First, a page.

I love my life and every single lesson that I’ve learned along the way. I’m grateful. Yet, as an international adoptee, I cannot say that I haven’t experienced moments when I’ve mourned the very fact that I’m adopted. Truth is, sometimes adoption hurts deep. No matter the life chapter an adoptee may be in, the hurt is real. It’s important to express that hurt, to let it out.
This can be difficult when so much about adoption is wrapped in joyful ribbons and bows. I understand this joy, as I honor the beauty of adoption each and every day. In so many ways, adoption has been a great blessing in my life. Yet, as an adoptee and adoptive parent I would be remiss if I dismissed the voices within my adoption community that express feelings of being left, abandoned, erased. I would be remiss if I dismissed the voice within myself, as well.
Let me introduce you to my children: Christian is the eldest, and on the left hand side of this photo; Eviana is in the middle; and Ian is on the right. Eviana and Ian were both delivered into my life via international adoption. Eviana is from Ethiopia. Ian is from Russia.
We are a family representing diverse cultures and colors. I believe it is from this place of diversity where we have birthed a deep and unwavering commitment to inclusion.
I am aware that there are varying opinions in this world about families like mine; opinions that range from support to shock…even outrage. It seems that difference can alarm, agitate, inflame, upset and unhinge some. We fear what we do not understand. Our differences, though, should never divide us. Yet, we know throughout human history that difference has shown the capability to separate. Today, it still possesses the same capacity to tear apart.
Currently, there are over 400,000 kids in the foster care system in the United States. Children and youth enter into the system because they, or their families are in crisis. Often, they have been removed from their parents because they are unsafe, abused, or neglected. These kids are displaced from their homes—and sometimes—even their schools and/or towns. They are often moved from home to home, and live in a state of instability.
I travel often for work. Enough that the whole experience is a fairly routine one for me. Airports, car rentals, hotel rooms, even long security lines and flight delays — I’m fairly numb to it all now. It’s just a means to the end of getting where I need to go. However, a recent trip to Chicago was anything but routine. My oldest daughter came along with me and it changed the entire dynamic.
Imagine being scared everyday of your life as you wonder which one of the kids would get a beating. Would it be me this time? Would I have to hide in my room while dad beats up mom, as I worry whether she would live through this one? Did I clean the house well enough? Was dinner good? Are the kids behaving or would I have to take a beating for one of them? Will mom and/or dad even make it home from the bar tonight?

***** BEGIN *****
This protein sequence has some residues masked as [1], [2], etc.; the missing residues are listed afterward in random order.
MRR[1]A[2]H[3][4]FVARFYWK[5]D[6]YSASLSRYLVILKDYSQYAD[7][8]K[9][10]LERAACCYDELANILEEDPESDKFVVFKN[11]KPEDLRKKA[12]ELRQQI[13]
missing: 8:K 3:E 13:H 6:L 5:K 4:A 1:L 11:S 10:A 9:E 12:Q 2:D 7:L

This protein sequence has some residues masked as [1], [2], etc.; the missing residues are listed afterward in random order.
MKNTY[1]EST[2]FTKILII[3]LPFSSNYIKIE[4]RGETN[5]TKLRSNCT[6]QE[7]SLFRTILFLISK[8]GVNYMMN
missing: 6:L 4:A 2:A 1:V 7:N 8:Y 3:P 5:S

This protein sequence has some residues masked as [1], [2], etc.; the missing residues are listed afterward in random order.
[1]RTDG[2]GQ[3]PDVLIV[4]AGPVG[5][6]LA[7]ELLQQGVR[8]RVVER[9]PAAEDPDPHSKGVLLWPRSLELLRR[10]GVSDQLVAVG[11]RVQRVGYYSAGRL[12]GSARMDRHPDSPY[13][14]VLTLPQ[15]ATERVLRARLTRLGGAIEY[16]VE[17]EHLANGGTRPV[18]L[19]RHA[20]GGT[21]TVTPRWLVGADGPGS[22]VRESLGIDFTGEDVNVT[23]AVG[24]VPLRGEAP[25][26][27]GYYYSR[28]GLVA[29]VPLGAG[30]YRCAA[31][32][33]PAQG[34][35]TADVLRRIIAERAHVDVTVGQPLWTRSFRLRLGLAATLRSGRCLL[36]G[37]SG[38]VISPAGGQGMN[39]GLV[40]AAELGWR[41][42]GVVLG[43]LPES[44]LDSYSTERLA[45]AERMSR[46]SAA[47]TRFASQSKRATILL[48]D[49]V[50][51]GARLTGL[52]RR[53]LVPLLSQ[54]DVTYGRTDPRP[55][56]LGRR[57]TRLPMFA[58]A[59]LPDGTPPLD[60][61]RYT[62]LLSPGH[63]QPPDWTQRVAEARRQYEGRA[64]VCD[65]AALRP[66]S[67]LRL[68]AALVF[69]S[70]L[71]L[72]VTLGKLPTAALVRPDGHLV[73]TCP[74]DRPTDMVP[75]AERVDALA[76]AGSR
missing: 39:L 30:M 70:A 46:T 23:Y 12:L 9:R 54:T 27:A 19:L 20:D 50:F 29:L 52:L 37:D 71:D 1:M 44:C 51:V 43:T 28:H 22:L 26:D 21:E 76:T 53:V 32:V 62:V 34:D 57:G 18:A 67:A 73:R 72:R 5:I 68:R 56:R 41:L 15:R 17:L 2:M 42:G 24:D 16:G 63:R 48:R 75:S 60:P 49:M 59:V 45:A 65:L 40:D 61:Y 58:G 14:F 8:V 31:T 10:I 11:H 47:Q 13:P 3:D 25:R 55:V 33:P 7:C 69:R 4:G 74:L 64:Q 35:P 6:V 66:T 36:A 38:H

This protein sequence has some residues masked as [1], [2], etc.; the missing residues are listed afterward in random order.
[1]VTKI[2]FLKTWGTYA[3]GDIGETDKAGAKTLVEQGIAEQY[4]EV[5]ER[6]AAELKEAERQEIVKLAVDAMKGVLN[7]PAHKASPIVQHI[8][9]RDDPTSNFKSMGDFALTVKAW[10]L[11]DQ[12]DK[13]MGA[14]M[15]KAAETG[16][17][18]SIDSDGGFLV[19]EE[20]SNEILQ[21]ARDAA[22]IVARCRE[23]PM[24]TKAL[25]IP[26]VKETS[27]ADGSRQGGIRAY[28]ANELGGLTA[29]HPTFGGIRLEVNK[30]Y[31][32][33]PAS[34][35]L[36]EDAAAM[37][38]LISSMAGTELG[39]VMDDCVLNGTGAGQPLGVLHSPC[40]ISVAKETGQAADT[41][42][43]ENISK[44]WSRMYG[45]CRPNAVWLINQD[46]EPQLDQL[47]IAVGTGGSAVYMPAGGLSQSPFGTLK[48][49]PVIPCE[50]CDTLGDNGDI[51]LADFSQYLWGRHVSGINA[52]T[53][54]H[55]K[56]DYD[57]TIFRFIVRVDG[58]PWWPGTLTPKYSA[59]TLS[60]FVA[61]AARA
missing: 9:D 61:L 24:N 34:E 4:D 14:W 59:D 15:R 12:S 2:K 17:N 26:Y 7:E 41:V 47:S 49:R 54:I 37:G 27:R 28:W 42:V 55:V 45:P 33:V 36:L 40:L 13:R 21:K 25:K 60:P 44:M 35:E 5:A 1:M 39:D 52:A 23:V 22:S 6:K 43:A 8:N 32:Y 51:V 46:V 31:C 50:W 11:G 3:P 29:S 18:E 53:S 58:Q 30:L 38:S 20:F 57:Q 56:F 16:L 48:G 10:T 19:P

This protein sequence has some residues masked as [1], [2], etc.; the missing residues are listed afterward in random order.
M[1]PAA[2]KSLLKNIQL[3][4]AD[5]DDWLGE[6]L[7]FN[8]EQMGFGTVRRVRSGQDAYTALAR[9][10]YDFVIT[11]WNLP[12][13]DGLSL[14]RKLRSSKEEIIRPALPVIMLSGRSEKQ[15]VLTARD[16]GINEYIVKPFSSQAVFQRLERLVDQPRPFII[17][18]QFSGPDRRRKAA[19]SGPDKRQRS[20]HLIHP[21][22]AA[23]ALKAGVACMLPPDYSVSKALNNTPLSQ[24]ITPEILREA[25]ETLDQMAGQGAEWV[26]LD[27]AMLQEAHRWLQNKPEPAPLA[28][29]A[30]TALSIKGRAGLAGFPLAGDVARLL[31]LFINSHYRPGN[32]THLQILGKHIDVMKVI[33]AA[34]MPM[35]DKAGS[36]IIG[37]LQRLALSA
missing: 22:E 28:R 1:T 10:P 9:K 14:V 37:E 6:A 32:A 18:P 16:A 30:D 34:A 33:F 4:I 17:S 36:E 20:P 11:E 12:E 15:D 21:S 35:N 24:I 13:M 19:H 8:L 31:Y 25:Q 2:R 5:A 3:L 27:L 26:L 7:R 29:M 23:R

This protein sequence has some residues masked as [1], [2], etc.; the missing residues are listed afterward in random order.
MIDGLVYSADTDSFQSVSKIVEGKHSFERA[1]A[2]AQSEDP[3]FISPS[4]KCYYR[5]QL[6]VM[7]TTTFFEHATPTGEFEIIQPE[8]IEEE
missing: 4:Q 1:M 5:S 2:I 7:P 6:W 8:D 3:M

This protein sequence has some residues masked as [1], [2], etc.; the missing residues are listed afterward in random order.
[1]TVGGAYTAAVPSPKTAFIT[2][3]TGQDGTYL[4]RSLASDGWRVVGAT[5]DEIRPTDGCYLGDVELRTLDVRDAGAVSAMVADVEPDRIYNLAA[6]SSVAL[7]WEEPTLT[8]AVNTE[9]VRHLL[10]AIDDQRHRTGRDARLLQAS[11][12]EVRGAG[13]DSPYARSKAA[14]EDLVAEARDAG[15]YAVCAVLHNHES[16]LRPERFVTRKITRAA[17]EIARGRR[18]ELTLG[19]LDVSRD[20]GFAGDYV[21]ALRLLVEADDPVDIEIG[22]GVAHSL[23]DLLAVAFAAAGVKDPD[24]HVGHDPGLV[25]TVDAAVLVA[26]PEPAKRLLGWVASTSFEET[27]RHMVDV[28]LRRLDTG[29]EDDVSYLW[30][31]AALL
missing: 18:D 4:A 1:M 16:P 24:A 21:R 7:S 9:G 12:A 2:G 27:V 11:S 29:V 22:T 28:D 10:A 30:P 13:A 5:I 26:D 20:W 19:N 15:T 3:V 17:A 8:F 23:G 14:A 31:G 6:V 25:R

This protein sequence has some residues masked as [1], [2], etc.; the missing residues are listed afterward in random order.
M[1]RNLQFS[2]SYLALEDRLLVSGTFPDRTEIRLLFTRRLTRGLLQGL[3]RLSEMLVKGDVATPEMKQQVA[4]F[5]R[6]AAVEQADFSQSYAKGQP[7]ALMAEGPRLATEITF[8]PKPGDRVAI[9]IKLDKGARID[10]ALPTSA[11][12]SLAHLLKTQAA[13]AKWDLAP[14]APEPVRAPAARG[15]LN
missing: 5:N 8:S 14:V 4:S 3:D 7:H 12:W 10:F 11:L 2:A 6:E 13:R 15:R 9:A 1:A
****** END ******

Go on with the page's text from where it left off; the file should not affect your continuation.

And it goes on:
Difficult to place.
These are the three words that social workers used to describe me while in the care of the United Kingdom’s foster care system. In other words, these three little words equaled one giant judgement about my worth. The social worker assigned to my case believed that finding a family for a child like me would be, yes, difficult.
I was seen as “illegitimate” and “ethnic” within the system. My foster papers described me as the “extra-marital daughter” of a woman who indulged in an affair with a “dark man.” Adding, “The child is dark, like her father.”
“It’s not safe”. I think that is what I would tell you if you were looking to foster or adopt. I’m not sure that this would be a good slogan for an adoption agency, but after walking this path, I’d think a warning is in order.
I would want to tell you that if you choose this path, you will never be the same. You will no longer look at the orphan crisis as a statistic, you will suddenly look at it as a thumb sucking, 1 year old in a diaper and onesie plopped into your lap at 11 pm at night. Eyes wide and filled with fear, you and this tiny ‘orphan crisis’ will face this storm together. Suddenly, it all takes on a name and a dirt-smudged face.
As a former foster child, as well as an international adoptee, I’m often asked about my nationality. In other words, people are curious as to where I originated, what my heritage is and to whom I once belonged.
Believe me, I have been — in my lifetime — ultra curious about these things, as well. In fact, the journey of discovery has taken me along paths to unknown destinations, and to unknown parts of myself.
The experience of seeking out adoption truth is like putting together a puzzle with vital pieces missing. Empty holes. Empty spaces. Those hollow places in the heart; caverns created by loss.
How much are we willing to sacrifice in an effort to put back the pieces of a shattered-self? What are we willing to risk? How can we revive the dormant parts of who we once were, as adoptees, prior to being removed from our first lives?
Last year, a couple of weeks before Christmas while my husband and I were out shopping, he turned to me and said, “Why don’t we just adopt a child from Syria?” His statement was due—in large part—to the current and ongoing refugee crisis and a result of reading and viewing horrific news almost daily about families forced to flee their homelands for safety. My husband obviously knows that there’s no such thing as “just” adopting, but he was expressing his solution to a need.